The installer is 51 MB and is malware-free according to VirusTotal. The site is also rated as reputable by Web of Trust. Read More
Posted on: 21 May 2017, 4:08 am
There are many cases where recording phone calls on a mobile are helpful. Some people give you instructions over a phone call and you might find it too slow to jot them down on a piece of paper, or you work in a business or service industry and need to review the conversations over the phone with your clients.
Many smartphones do not come with call recording enabled due to certain regional legislative restrictions. If you need call recording, there are plenty of choice apps in the Google Play Store and this popular app Automatic Call Recorder is one of the most downloaded call recorders on Android.
You can easily use this free app to automatically record all incoming and outgoing calls, save calls that you need to keep on your mobile and sync them to cloud services including Dropbox and Google Drive.
Recording calls may be prohibited in certain districts or countries so be aware of such restrictions when using this type of app.
According to Wikipedia, “telephone recording laws in most U.S. states require only one party to be aware of the recording, while other states require both parties to be aware”. In case of the former only, you’re fine to use this app legally without any need to inform the other party(s). Read More
Posted on: 20 May 2017, 3:56 am
VSDC Video Editor is a very capable Windows program for editing videos and adding effects.
A basic version of the program is available for free. There's also a Pro version, with support for loads more features and codecs, which costs $19.99 per year. However, I've just managed to obtain a special offer exclusively for Gizmo's readers (that's you!).
First, head to this special web page and download the Pro version. It's a 36 MB file and is malware-free according to VirusTotal. It's also a reputable site according to Web of Trust.
Now here's the good bit. Once you've installed the program, go to the VideoSoftDev website and enter your name and email address. You'll receive a licence key by return. Then just click on the Activate link within the program and enter the licence key.
This offer is worth $19.99 and gets you a year's free usage of the Pro version of VSDC Video Editor. But hurry, because the offer expires in 3 days. So you'll need to request your free licence key by Monday. Read More
Posted on: 19 May 2017, 3:30 am
With so much publicity surrounding last week's major ransomware outbreak, which spread to more than 150 countries, here's a timely reminder of something that you can do to check whether your details have been stolen by hackers.
When hackers steal your account details from a third-party system, they call it Pwning. It's pronounced Poning, and is hacker-speak for owning someone's details. No, I have no idea why either. But it does explain the reasoning behind an excellent online resource called Have I Been Pwned. It's basically a searchable database of stolen email addresses that have been acquired by hackers and then posted on the internet.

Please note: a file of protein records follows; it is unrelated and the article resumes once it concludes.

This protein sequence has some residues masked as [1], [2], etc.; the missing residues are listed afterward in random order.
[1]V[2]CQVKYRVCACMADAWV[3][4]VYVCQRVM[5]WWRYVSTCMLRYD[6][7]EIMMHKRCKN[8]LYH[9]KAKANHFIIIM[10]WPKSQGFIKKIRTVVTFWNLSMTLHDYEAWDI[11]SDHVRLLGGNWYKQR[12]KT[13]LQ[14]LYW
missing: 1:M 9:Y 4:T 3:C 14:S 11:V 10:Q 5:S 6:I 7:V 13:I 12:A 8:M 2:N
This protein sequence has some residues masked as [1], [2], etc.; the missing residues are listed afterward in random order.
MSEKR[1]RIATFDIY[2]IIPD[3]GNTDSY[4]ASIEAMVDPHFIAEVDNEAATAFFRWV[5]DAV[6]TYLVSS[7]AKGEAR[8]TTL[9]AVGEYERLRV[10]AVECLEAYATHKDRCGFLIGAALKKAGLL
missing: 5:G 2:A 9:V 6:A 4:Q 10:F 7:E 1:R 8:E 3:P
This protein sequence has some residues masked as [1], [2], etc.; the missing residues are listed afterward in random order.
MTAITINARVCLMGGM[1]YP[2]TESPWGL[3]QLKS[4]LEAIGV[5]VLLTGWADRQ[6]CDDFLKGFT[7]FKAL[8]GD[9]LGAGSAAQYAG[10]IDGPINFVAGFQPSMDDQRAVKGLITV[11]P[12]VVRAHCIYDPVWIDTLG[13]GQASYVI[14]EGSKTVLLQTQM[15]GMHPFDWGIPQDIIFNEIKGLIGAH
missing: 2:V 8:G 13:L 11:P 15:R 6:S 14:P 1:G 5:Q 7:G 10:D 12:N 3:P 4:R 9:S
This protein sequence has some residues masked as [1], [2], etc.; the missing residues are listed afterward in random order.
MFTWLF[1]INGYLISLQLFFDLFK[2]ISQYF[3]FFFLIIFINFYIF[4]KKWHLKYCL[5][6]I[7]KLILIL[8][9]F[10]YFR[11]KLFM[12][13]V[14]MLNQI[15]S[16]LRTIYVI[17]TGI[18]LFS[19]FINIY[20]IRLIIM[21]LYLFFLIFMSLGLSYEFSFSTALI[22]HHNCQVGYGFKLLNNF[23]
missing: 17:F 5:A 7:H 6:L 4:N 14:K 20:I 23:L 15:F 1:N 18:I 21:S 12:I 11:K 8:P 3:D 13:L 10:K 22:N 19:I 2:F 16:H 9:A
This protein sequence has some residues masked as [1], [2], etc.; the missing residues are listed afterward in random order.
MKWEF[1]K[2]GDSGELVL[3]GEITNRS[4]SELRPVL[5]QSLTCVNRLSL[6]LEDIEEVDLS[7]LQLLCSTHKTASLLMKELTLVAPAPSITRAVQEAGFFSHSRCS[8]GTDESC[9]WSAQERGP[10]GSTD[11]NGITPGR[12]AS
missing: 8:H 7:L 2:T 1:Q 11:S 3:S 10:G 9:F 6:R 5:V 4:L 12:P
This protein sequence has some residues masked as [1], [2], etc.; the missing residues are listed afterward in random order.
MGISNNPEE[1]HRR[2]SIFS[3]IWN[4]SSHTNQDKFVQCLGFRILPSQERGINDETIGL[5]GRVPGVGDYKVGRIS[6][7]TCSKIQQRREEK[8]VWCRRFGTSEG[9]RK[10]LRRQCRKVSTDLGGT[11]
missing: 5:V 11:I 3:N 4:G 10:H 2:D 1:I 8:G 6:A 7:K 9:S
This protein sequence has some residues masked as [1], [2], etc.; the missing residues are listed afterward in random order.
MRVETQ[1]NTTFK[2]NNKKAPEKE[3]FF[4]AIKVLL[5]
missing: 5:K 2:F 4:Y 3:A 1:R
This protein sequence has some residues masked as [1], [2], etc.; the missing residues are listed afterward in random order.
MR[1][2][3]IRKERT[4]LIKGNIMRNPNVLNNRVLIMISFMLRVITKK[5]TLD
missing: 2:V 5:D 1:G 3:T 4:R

The database currently comprises 3.7 billion entries, from almost 50,000 different hacks. To use it, just go to the site and type in your email address. The site will tell you if your details have been leaked. If they have, you'll need to change your passwords.
You can also subscribe to the service if you want, which will then automatically alert you if your details subsequently appear in the database.
Posted on: 18 May 2017, 3:02 am
This weeks wallpaper is an image of the Vatna Glacier in Iceland. Frozen water in its myriad forms shows up in this photo - cool blue ice, layered mounds with striations, a frozen river of blue ice, and snow covered mountains against a blue and pink sky make this a memorable background. Icons are visible on this background but don't pop like they would on a dark background. Read More
Posted on: 17 May 2017, 4:35 am
You're probably aware that there's a massive ransomware epidemic spreading right now. It's already affected companies and computers in more than 150 countries, and causing untold misery for hundreds of thousands of people whose computers have been rendered unusable.
If you're running Windows 10 and you have enabled automatic updates, then you have nothing to worry about. The same goes for Windows 7 and 8.1.
However, if you use Windows XP, Vista or 8.0, you are at serious risk. Microsoft has released a patch which will protect you from this particular issue and you should install it as soon as you can. Here's how: Read More
Posted on: 16 May 2017, 4:09 am
One of my favourite free utilities for Windows received an update a couple of months ago. This is a really useful tool, so I thought I would share the details with you.
The other day my PC started behaving strangely. Whenever Windows starts up, it was giving me an error message about being unable to load a particular feature. The feature was clearly related to a printer driver which I'd recently uninstalled. So I quickly deduced that one part of the printer was still trying to load itself at boot time, and failing.
Windows makes it hard to track down programs that load when the operating system starts up. The details are spread across multiple parts of the registry, as well as various folders and directories. And that's why I like a tool called Autoruns. It collects all the information from the various locations and gives you a list of every file and feature that gets loaded on startup. You can then delete the one that is causing the problem.
Autoruns is a download of less than 2 MB, which contains versions for 32- and 64-bit Windows in both graphical and command-line incarnations. They're portable, and rated reputable by Web of Trust. They're also malware-free according to VirusTotal. Read More
Posted on: 15 May 2017, 2:15 am
In our list of Best Free Android Apps, we've selected more than 200 apps grouped in various categories, with a brief description of each program. To save you time working out exactly which apps you need most, we've previously picked from the long list nine "must-have" free apps based on the old version 2.2 Froyo of Android system.